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Air Canada AC624 crash: 'Hard landing' too soft a term?

03/31/2015 05:00 EDT | Updated 05/30/2015 05:59 EDT
No matter what you call it, Air Canada flight AC624's "hard landing" was a dramatic event, resulting in collapsed landing gear, a ripped-off engine and a severed nose cone after the jet began its skid 335 metres short of a snow-strewn Halifax runway.

Even so, hard landings are hardly extraordinary, say aviation experts. Any frequent flier has likely felt one, or maybe even slept through the experience.

It's another matter, though, when the touchdown wrecks a plane or causes 25 passengers to be hospitalized, as it did on Sunday, says Gordon Dupont, a former accident investigator with the Transportation Safety Board.

On Monday, the Transportation Safety Board of Canada issued a release describing Sunday's Air Canada Airbus A320 crash as a "collision with terrain" rather than as a "hard landing," the term used by officials with Halifax Stanfield International Airport and Air Canada.

But, as Dupont sees it, employing hard landing in this instance is a bit soft.

"It's like a teenager comes home and says, 'Dad, I put a little dent in the car,' and the dad comes out and the whole side of the car is wiped out," he says.

"It's baloney. If the pilot didn't intend to land there, that, to me, is a crash landing."

The Transportation Safety Board of Canada lists 21 hard-landing aviation investigation reports since 1994, many involving helicopters.

The most recent occurred in May 2013 at Sault Ste. Marie, Ont., and two of the 21 involved Jazz flights, the budget service operated by Air Canada.

'Flaring' stage

Only hard landing accidents that result in aircraft damage, injuries or fatalities are recorded by the TSB.

And pilots pull off hard landings every day, often deliberately at smaller airports with shorter runways, Dupont said.

Landing gears, in fact, are designed to absorb firm touchdowns.

In an ideal landing approach, Dupont explained, the pilot pulls the nose up when the plane is a few feet above the runway, letting the main gear "kiss" the tarmac and glide to a smooth rest.

A hard landing occurs in the "flaring" stage when the nose pulls up too soon at the final approach, making the aircraft crunch down.

"If you've ever been through a landing that comes down with a thump, there's no damage or anything, but the pilots are saying, 'Damn, we just had a hard landing,'" said Dupont, who worked as an accident investigator for seven years before joining Transport Canada.

"It happens often, and it happens to good pilots."

For its part, the Airline Transport Association of Canada dismisses the term "crash landing" as an oxymoron.

"It's either a crash or it's a landing," said president John McKenna. "We don't think there's such a thing as a 'crash landing.'"

Following unusually bumpy landings, a carrier's on-board electronics will log whether the plane is in need of maintenance, but McKenna said commercial pilots also have an obligation to report abnormal landings.

Term wars

For its part, the Airline Transport Association of Canada dismisses the term "crash landing" as an oxymoron.

"It's either a crash or it's a landing," said president John McKenna. "We don't think there's such a thing as a 'crash landing.'"

Following unusually bumpy landings, a carrier's on-board electronics will log whether the plane is in need of maintenance, but McKenna said commercial pilots also have an obligation to report abnormal landings.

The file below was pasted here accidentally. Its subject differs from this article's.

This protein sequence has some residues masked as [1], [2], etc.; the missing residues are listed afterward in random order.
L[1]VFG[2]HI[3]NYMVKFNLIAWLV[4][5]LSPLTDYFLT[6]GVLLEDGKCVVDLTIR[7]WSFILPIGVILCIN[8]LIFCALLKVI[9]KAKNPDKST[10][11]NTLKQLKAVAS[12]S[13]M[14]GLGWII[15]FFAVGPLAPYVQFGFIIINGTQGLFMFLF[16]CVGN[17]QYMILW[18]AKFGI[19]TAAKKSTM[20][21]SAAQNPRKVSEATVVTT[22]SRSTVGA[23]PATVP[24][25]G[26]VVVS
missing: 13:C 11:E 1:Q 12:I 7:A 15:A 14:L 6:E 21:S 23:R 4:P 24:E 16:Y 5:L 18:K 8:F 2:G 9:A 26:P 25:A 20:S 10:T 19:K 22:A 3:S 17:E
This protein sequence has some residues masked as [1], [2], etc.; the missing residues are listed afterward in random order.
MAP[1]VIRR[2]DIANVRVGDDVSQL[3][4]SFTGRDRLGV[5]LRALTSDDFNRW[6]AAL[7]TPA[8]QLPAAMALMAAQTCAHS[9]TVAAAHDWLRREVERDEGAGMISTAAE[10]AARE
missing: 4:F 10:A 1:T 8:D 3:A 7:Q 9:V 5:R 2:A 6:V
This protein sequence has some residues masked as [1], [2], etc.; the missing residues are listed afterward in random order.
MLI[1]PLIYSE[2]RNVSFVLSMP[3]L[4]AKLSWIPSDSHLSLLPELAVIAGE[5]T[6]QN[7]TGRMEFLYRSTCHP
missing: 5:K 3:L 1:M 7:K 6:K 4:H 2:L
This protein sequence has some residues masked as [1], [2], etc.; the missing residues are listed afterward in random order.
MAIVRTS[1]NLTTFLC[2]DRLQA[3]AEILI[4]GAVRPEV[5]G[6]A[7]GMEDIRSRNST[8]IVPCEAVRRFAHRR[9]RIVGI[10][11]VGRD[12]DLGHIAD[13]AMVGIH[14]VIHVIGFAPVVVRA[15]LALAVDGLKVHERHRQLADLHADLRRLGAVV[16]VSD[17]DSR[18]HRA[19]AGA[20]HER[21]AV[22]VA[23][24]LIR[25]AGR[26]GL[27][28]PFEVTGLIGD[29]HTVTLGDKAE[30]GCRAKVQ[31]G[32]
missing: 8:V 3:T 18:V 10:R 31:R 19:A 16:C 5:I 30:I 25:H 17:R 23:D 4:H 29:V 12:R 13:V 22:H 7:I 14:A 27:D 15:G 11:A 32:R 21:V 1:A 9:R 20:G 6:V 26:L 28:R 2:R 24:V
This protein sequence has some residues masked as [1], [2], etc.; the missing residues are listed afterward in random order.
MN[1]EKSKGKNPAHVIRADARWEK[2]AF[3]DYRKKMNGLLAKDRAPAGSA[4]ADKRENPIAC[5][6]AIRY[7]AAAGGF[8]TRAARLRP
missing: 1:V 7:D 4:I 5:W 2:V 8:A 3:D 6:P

Aviation lawyer Arthur Rosenberg suspects officials with Halifax Stanfield International Airport and Air Canada have been choosing their words carefully to downplay the aviation scare as something more mundane than what's shown in photos.

Flight AC624 was carrying 133 passengers and five crew members when it smashed into an antenna array and clipped power poles before scraping along the ground on its belly.

Passengers were treated for minor cuts and bruises.

"The plane was demolished," Rosenberg said from his New York practice.

"A collapsed nose gear, collapsed main gear, bulkhead buckling, I can see the ripples from the skin on the leading edge of the airplane. Putting that all together, that was a crash landing."

'Rejected landing'

In 1997, Air Canada staff at the wreck site of Flight 646 painted over the carrier's logo the day after it lost control and slammed into a tree on arrival in Fredericton.

Of the 42 people on board that day, nine were seriously injured in the accident. TSB later classed it as a "loss of control on go-around" or "rejected landing" event.

The safety regulator describes other accidents as "crash on take-off," or "collisions" with terrain, trees and water.

The framing of Sunday's accident as something other than a crash is likely a public relations consideration for Air Canada.

There's otherwise "no legal basis" for how a crash or a hard landing would impact investigations, whether for insurance or Transportation Safety Board purposes, said Ehsan Monfared, a legal student with the Toronto aviation law firm Clark & Company.

"Those entities will come to their own conclusions as to what transpired, irrespective of how a carrier wishes to cast an event," Monfared said.

The firm's founder, aviation lawyer Bill Clark, suggested it was a botched "missed approach," which would involve a pilot electing not to land after approaching the runway, then passing around again to try again.

Whatever the cause of the accident, Clark and Monfared agree it was a far cry from a hard landing.

"I don't think anybody in the industry would describe the incident of what we've seen in the press so far as a hard landing," Clark said.

To read through the Transportation Safety Board's list of aviation investigation reports, visit the TSB website.

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